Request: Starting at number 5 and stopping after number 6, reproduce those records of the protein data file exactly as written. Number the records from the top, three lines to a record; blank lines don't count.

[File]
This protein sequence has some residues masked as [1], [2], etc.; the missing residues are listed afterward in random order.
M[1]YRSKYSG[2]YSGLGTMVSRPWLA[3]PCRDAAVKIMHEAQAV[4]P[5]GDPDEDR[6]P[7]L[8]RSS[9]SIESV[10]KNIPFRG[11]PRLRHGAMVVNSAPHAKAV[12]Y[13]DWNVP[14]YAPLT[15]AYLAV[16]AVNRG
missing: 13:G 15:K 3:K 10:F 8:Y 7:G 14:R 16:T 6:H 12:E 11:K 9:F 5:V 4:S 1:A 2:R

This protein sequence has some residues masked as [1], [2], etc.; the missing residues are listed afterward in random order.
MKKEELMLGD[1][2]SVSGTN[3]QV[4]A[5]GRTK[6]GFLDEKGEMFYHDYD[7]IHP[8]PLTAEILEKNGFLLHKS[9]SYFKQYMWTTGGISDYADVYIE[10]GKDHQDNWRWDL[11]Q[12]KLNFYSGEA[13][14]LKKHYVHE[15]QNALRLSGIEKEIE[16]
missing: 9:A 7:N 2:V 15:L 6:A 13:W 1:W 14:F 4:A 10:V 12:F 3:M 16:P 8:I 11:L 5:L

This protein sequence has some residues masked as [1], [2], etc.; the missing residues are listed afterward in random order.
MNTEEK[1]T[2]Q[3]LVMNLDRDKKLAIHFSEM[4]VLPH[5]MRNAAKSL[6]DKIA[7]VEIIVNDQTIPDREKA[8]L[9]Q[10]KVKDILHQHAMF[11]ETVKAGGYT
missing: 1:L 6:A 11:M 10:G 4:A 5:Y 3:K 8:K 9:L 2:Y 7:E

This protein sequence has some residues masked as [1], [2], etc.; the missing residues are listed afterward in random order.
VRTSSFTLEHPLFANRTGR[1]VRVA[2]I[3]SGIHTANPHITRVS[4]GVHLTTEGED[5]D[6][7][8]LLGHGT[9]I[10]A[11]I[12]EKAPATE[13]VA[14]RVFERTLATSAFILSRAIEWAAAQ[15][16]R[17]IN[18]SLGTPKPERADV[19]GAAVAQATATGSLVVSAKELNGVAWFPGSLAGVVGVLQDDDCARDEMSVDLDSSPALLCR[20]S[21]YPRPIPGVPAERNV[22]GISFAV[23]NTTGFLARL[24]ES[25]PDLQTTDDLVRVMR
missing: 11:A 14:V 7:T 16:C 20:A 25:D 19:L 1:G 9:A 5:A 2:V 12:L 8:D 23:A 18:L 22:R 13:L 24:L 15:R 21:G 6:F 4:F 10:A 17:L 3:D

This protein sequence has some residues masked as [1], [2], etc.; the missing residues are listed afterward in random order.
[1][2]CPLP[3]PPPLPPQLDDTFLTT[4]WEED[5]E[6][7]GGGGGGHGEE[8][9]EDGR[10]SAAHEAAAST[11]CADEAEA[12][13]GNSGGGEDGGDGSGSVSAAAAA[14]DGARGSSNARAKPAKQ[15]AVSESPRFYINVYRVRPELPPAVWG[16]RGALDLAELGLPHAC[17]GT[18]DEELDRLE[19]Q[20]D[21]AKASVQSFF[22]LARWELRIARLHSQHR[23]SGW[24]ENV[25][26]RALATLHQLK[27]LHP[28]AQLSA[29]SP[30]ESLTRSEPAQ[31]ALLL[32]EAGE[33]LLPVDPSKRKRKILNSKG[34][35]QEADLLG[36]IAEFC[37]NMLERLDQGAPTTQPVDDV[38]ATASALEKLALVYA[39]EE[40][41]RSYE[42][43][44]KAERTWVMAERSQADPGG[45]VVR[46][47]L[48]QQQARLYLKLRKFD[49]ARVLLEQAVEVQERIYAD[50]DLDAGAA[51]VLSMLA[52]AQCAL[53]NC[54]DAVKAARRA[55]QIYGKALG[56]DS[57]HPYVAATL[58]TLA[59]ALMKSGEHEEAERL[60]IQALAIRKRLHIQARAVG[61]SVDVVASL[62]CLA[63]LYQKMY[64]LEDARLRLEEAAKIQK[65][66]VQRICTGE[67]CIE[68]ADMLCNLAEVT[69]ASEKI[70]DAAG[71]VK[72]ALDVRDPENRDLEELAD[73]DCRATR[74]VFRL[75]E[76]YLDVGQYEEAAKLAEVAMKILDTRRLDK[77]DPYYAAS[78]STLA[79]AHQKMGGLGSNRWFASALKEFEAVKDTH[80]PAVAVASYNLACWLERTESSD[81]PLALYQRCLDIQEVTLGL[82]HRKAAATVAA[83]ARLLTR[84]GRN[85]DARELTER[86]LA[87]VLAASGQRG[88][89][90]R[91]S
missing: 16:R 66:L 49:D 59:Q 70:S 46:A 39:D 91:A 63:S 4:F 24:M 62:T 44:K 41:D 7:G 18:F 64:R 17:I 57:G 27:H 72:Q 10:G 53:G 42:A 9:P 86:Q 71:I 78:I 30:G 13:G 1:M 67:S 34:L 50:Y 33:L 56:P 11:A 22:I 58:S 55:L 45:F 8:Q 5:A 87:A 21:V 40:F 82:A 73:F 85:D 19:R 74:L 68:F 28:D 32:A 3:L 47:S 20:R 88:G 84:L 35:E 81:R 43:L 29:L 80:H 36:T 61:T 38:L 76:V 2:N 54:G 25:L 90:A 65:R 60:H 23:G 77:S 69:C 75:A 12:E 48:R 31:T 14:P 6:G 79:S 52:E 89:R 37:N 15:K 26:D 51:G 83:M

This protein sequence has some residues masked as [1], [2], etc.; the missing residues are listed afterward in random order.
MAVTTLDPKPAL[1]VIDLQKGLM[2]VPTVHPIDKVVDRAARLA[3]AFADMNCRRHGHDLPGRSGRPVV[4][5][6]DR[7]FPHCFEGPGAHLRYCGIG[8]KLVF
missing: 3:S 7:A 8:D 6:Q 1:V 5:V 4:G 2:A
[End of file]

This protein sequence has some residues masked as [1], [2], etc.; the missing residues are listed afterward in random order.
[1][2]CPLP[3]PPPLPPQLDDTFLTT[4]WEED[5]E[6][7]GGGGGGHGEE[8][9]EDGR[10]SAAHEAAAST[11]CADEAEA[12][13]GNSGGGEDGGDGSGSVSAAAAA[14]DGARGSSNARAKPAKQ[15]AVSESPRFYINVYRVRPELPPAVWG[16]RGALDLAELGLPHAC[17]GT[18]DEELDRLE[19]Q[20]D[21]AKASVQSFF[22]LARWELRIARLHSQHR[23]SGW[24]ENV[25][26]RALATLHQLK[27]LHP[28]AQLSA[29]SP[30]ESLTRSEPAQ[31]ALLL[32]EAGE[33]LLPVDPSKRKRKILNSKG[34][35]QEADLLG[36]IAEFC[37]NMLERLDQGAPTTQPVDDV[38]ATASALEKLALVYA[39]EE[40][41]RSYE[42][43][44]KAERTWVMAERSQADPGG[45]VVR[46][47]L[48]QQQARLYLKLRKFD[49]ARVLLEQAVEVQERIYAD[50]DLDAGAA[51]VLSMLA[52]AQCAL[53]NC[54]DAVKAARRA[55]QIYGKALG[56]DS[57]HPYVAATL[58]TLA[59]ALMKSGEHEEAERL[60]IQALAIRKRLHIQARAVG[61]SVDVVASL[62]CLA[63]LYQKMY[64]LEDARLRLEEAAKIQK[65][66]VQRICTGE[67]CIE[68]ADMLCNLAEVT[69]ASEKI[70]DAAG[71]VK[72]ALDVRDPENRDLEELAD[73]DCRATR[74]VFRL[75]E[76]YLDVGQYEEAAKLAEVAMKILDTRRLDK[77]DPYYAAS[78]STLA[79]AHQKMGGLGSNRWFASALKEFEAVKDTH[80]PAVAVASYNLACWLERTESSD[81]PLALYQRCLDIQEVTLGL[82]HRKAAATVAA[83]ARLLTR[84]GRN[85]DARELTER[86]LA[87]VLAASGQRG[88][89][90]R[91]S
missing: 16:R 66:L 49:D 59:Q 70:S 46:A 39:D 91:A 63:S 4:F 24:M 62:T 44:K 41:D 7:G 18:F 64:R 17:I 57:G 27:H 72:Q 10:G 53:G 42:A 9:P 86:Q 71:I 78:I 30:G 13:G 1:M 67:S 34:L 50:Y 33:L 56:P 11:A 22:I 58:S 55:L 45:F 8:Q 5:A 87:A 21:V 40:F 82:A 73:F 85:D 19:R 74:L 68:F 28:D 32:A 3:L 47:S 20:R 88:G 84:L 35:E 81:R 43:L 29:L 80:H 36:T 61:T 38:L 76:V 2:N 54:G 25:L 90:A 65:R 60:H 23:G 77:S 69:C 75:A 12:E 48:R 31:T 14:P 6:G 79:S 52:E 89:R 37:N 15:K 26:D 51:G 83:M

This protein sequence has some residues masked as [1], [2], etc.; the missing residues are listed afterward in random order.
MAVTTLDPKPAL[1]VIDLQKGLM[2]VPTVHPIDKVVDRAARLA[3]AFADMNCRRHGHDLPGRSGRPVV[4][5][6]DR[7]FPHCFEGPGAHLRYCGIG[8]KLVF
missing: 3:S 7:A 8:D 6:Q 1:V 5:V 4:G 2:A